And then the other half, the other $3-1/2 billion will be set aside to fund potential litigation for families of 9/11 victims, who have been seeking this compensation for years and has sued the Taliban for their role in harboring the attacks' mastermind Osama bin Laden.
Now, none of this money will be released right away. In the case of the humanitarian aid, a judge will need to first grant permission for the new trust fund to be created. And from there, it will be distributed to Afghans.
And U.S. officials say they are taking steps to ensure that money doesn't end up back in the hands of the Taliban. But it's not really clear yet how they plan to accomplish that.
And in the case of the money for the 9/11, families, officials expect it will take a long time for this their cases to make it through court and ultimately a judge will have to rule on whether the families can make a legitimate claim to the funds.
But in the meantime, there has been some criticism of these moves. People are pointing out that this frozen money belongs to the Afghan people who did not play a role in perpetrating that 9/11 attacks.
And what the White House says is that as long as these families were in court, seeking the compensation from the fund, they had to take these steps to put aside this money as the case makes its way through the system, saying that's their legal right.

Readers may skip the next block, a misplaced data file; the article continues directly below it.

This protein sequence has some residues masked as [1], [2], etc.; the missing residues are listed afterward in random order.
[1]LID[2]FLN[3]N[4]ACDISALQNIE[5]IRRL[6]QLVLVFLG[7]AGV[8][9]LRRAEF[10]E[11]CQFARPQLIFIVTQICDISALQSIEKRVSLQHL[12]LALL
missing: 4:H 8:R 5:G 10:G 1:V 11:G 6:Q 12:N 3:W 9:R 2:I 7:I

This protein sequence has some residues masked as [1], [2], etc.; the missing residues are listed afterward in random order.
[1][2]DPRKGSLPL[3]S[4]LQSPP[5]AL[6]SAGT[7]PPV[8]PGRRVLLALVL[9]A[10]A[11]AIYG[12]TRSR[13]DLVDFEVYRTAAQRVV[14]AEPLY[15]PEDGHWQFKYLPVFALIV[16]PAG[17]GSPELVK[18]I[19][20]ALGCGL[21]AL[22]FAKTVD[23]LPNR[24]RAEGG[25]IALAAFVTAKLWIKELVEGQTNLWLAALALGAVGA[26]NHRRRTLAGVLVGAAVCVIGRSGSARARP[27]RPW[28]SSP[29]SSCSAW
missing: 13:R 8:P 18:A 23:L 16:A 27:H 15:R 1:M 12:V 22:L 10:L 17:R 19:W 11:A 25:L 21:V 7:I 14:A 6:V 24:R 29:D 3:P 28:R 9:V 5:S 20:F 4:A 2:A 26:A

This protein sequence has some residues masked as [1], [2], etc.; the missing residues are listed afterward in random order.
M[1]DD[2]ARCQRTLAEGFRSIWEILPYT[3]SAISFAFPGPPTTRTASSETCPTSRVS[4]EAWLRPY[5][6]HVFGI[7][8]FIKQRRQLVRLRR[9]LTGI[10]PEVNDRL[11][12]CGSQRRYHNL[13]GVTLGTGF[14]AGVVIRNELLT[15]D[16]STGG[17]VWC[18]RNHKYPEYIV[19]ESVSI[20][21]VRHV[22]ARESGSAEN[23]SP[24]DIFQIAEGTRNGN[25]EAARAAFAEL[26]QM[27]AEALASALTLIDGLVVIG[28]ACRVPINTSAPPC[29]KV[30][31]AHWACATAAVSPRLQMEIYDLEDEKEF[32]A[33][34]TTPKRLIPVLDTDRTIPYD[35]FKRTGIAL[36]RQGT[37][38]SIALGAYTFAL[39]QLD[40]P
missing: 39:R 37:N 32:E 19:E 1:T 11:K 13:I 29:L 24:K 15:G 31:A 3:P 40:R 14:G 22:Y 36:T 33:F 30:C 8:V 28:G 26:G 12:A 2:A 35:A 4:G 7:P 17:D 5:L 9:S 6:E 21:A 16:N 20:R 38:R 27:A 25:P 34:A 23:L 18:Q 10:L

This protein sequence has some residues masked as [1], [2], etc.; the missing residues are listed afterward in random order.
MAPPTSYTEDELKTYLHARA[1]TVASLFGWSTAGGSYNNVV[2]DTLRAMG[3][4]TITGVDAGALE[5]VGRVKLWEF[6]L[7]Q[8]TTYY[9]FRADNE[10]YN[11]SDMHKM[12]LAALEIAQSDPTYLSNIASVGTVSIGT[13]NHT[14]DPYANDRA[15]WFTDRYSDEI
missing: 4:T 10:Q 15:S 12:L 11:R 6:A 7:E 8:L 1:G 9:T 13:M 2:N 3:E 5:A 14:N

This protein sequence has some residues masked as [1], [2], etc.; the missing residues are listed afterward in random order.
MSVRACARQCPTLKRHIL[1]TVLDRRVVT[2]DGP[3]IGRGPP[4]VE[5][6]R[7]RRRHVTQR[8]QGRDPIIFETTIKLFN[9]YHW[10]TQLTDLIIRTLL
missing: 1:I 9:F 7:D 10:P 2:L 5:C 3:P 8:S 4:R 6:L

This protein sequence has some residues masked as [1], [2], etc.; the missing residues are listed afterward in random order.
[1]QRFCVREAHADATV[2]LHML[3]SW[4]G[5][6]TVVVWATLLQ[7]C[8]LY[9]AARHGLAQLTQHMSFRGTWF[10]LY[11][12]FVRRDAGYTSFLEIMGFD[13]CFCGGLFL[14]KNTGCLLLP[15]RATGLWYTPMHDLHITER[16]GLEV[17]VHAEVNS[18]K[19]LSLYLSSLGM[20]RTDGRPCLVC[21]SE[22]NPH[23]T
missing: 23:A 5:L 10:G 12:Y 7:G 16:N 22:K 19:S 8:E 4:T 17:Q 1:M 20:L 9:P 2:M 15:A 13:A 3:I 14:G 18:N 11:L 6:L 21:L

But what is really important to note here, guys is this is coming in amid a humanitarian crisis in Afghanistan. Their economy is in a tailspin. Before the Taliban took over, 80 percent of the government's budget came from international funding. After the government fell, that money really dried up as groups and foreign governments were wary of sending dollars to the Taliban, and the United Nation says that nearly 23 million people that's more than half the population is facing extreme hunger, at least a million children under 5 are at risk of starvation.
Christi and Phil.
MATTINGLY: Now, I want to turn to the Winter Olympics in Beijing. I've been turning to them quite often the last couple of days. The competition is about halfway over right now.
PAUL: Yes, here is the thing. And I cannot imagine what this is like for some Olympians that dream, right, of competing, it's slipping away because of COVID.
Dozens of athletes have been forced into quarantine after they tested positive for the virus.
MATTINGLY: Our CNN's Selina Wang shows us how some of those athletes are coping with this brutal new reality.
SELINA WANG, CNN INTERNATIONAL CORRESPONDENT (voice-over): From Olympic dream to quarantine. The nightmare scenario. Athletes who test positive like Norwegian Olympian Jarl Magnus Riiber whisked out of the Olympic Village in an ambulance into this dystopian reality.
UNIDENTIFIED FEMALE: Just like at the audio.
WANG: Workers in hazmat suits carry his Olympic luggage into the isolation facility. The overwhelming smell --
Yes, it definitely smells of chlorine.
WANG: Of disinfectant.
WANG: They go through paperwork, take his vitals. Feeling healthy, but making it out in time to compete, he tells me, is a slim possibility.
The gold medalist in the Nordic combined skiing event trapped in this room for more than a week, running back and forth over and over again just to stay in shape.